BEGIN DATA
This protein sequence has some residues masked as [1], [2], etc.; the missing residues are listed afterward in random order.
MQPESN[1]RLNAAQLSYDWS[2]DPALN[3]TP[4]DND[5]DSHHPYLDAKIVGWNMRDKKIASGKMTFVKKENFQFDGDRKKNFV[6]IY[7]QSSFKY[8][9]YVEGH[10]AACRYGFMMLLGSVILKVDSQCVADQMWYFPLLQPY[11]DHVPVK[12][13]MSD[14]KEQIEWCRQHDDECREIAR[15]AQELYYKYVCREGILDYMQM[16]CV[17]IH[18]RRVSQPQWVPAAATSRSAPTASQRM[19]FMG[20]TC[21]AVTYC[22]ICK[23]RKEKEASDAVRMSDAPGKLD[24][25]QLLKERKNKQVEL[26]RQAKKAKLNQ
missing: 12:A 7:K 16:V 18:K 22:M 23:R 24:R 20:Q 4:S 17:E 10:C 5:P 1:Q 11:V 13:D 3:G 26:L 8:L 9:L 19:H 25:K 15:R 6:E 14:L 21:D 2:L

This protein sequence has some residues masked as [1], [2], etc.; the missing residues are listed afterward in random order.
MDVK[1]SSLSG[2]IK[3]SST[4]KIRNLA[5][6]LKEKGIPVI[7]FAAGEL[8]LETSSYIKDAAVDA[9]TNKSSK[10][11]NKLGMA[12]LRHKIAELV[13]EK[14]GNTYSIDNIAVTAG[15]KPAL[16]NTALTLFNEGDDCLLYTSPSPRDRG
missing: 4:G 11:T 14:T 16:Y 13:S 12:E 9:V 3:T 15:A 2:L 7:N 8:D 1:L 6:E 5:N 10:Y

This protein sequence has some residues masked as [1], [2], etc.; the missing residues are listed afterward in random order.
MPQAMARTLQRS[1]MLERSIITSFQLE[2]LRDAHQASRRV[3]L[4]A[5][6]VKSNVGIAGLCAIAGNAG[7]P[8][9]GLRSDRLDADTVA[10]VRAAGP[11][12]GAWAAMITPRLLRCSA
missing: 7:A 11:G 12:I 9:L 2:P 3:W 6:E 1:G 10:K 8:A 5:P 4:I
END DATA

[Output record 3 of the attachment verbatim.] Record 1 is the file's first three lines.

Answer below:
This protein sequence has some residues masked as [1], [2], etc.; the missing residues are listed afterward in random order.
MPQAMARTLQRS[1]MLERSIITSFQLE[2]LRDAHQASRRV[3]L[4]A[5][6]VKSNVGIAGLCAIAGNAG[7]P[8][9]GLRSDRLDADTVA[10]VRAAGP[11][12]GAWAAMITPRLLRCSA
missing: 7:A 11:G 12:I 9:L 2:P 3:W 6:E 1:G 10:K 8:A 5:P 4:I